As soon as we arrived I unloaded my painting gear and set it on a picnic table in a stand of pines near the water’s edge while I walked around looking for a place to set up . 
Suddenly a gray mass of low clouds moved rapidly across the lake from the west.  It was a column of pouring rain.  
The sun was shinning where I was standing.  Several large rain drops fell for a few seconds.   Everyone on the beach stopped and stared as this bright double rainbow formed a short distance away.
The storm cleared out in a few minutes.  The sun lit up the departing clouds. 

I set up my easel and sketched in my first design.  This evening I had a plan to paint a series of paintings as the sun set and darkness descended on the lake. 
Planning was required for this. I set up in a location where I had a variety of scenes to paint. 

I premixed some of my colors so I could paint really fast, changing colors slightly as I went. I knew I would have enough daylight to finish two studies easily.

The sun began to drop as I was working on my second study. 

The light and colors were beautiful! 

As the sun set behind the White Mountains I made sure I had all my color groups in certain spots on my palette.  
As dusk arrived the lake became very quiet. The wind stopped and the mosquitoes attacked. I painted faster. 

A big camp fire was lighting up the beach. People gathered around and began to sing songs. The music drifted across the water. I could still see the difference between the colors on my palette…but they were beginning to look muted.  
7:45 PM….Camp Songs Study, 6×8 oil
The lavender sky reflected in the water. Lights came on in cottages across the lake. I took out my flash light and put it in my apron pocket. It would be needed soon. Now it was so dark I was almost painting by intuition. I knew where the colors were on my palette.  I could see the values of the paints and by shinning a flash light on my palette every few minutes I could make sure the colors I choose were correct.
8:15 PM… Lavender Evening Study, 6×8 oil
At 8:45 PM it was dark. All the colors I was using looked like gray values. I painted as if I was making a value painting of many grays. I checked my batch of mixed colors with my flash light every few minutes to make sure I was picking up the right color. A voice behind me in the dark asked “What are you doing? Painting?”  It was so dark he couldn’t see the painting till I turned on the flash light.  I put in my finishing strokes and called it a night. By then the stars were twinkling in the sky.
Summer Lake Night Study, 6×8  oil

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Ocean Breezes at Wolfe’s Neck Farm

The morning air was fresh and cool as we headed up the coast to Wolfe’s Neck Farm. This place is gorgeous.It is on a penninsula east of Freeport, Me.
I’m one of eight painters participating in a plein air event at the farm for ten days in June. There is a multitude of subject matter to choose from. I could paint here for a week and not run out of great views .
This is an old working farm. A little blue tractor was parked in the driveway when we arrived.

Across the road a pasture full of buttercups was the home of a small herd of Belted Galloways.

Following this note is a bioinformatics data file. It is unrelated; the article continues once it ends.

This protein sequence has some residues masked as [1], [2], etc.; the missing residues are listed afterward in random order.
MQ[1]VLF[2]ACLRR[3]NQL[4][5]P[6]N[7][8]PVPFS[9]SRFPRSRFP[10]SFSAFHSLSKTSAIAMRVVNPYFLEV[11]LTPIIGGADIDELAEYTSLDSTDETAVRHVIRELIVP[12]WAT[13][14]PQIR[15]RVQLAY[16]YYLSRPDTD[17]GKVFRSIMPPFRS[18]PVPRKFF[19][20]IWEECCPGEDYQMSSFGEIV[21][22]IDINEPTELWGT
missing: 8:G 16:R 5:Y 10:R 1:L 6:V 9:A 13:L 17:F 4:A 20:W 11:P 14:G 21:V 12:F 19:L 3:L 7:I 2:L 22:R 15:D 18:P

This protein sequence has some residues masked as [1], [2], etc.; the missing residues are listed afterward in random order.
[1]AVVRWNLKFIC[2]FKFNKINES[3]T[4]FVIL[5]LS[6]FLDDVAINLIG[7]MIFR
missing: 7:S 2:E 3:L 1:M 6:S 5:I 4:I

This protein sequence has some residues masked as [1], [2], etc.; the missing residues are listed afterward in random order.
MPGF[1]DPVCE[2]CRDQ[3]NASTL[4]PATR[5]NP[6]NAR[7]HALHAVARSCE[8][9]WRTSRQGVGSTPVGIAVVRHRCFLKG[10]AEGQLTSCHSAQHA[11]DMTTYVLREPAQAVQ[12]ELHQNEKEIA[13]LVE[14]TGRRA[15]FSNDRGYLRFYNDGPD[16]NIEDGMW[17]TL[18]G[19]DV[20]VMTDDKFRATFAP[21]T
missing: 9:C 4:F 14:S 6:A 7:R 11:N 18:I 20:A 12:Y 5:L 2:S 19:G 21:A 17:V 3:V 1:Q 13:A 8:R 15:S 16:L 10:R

Down the road a bit the open view of the bay with islands sprinkled across it was spectacular !

On the opposite side of the road was a view of a small tidal river,open meadows, woods and farm houses on the hills in the distance.

There was so much to choose from and so little time. I set up and started painting a view of the bay.  I liked the feeling of the huge expanse of water and sky.

The tide was coming in fast. Marcus set out to explore the edge of a cove.
It was so quiet. No one was around. We were surrounded by fields, woods and water. It was  hard to believe how close we were to Freeport the shopping mecca and the headquarters of L.L. Bean. 

I blocked in my design choosing to paint the tide half way in.

The air was filled with the songs of birds that filled the meadows and trees. 

The sun was moving high overhead in the sky toward noon. I had to keep moving my easel so the panel and my palette were in the shade. The light was really bright.  
Marcus returned from his hike and settled into a comfortable chair to do a drawing of the dirt road and high, hilly meadows on either side. 
I kept developing the painting, adding more color notes.

The light and shadows on the trees and rocks along the edge of the cove was really nice before noon.

Shortly after noon we were suddenly surrounded by visitors. My quiet spot was a hub of bustling activity.  A small group drove by quietly and slowly to view my painting…

 A grandfather out for a walk on the beach with his little grandson stopped to chat and look at my work. 
The next door neighbor of the farm brought her dog for his daily swim.  She came by to see what I was doing.  
I kept painting, getting all the information I needed. I was no longer in a secluded, quiet place. It was the rush hour for recreation!

A man arrived with a folding boat on his car. He set it up, loaded his lobster traps in it and set off down the creek out into the bay.

As the tide came in a large group of horse shoe crabs swam in on it and gathered along the edge of the creek. It was a spot they really liked.